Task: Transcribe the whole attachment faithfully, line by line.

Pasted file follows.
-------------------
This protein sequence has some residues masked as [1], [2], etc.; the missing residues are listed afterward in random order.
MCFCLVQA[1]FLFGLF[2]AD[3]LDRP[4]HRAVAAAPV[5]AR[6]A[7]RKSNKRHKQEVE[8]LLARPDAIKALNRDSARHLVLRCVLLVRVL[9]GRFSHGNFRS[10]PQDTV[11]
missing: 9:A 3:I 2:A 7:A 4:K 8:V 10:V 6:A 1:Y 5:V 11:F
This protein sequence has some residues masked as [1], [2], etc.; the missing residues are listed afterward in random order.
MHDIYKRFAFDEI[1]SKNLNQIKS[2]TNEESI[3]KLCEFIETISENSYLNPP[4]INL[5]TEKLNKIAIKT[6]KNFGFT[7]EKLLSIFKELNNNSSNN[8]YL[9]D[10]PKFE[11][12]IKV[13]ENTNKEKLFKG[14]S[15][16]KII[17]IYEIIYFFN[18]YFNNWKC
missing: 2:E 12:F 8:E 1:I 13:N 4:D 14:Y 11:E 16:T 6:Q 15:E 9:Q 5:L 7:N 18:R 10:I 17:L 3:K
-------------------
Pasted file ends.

This protein sequence has some residues masked as [1], [2], etc.; the missing residues are listed afterward in random order.
MCFCLVQA[1]FLFGLF[2]AD[3]LDRP[4]HRAVAAAPV[5]AR[6]A[7]RKSNKRHKQEVE[8]LLARPDAIKALNRDSARHLVLRCVLLVRVL[9]GRFSHGNFRS[10]PQDTV[11]
missing: 9:A 3:I 2:A 7:A 4:K 8:V 10:V 6:A 1:Y 5:V 11:F
This protein sequence has some residues masked as [1], [2], etc.; the missing residues are listed afterward in random order.
MHDIYKRFAFDEI[1]SKNLNQIKS[2]TNEESI[3]KLCEFIETISENSYLNPP[4]INL[5]TEKLNKIAIKT[6]KNFGFT[7]EKLLSIFKELNNNSSNN[8]YL[9]D[10]PKFE[11][12]IKV[13]ENTNKEKLFKG[14]S[15][16]KII[17]IYEIIYFFN[18]YFNNWKC
missing: 2:E 12:F 8:E 1:I 13:N 4:D 14:Y 11:E 16:T 6:Q 15:E 9:Q 5:L 7:N 18:R 10:I 17:L 3:K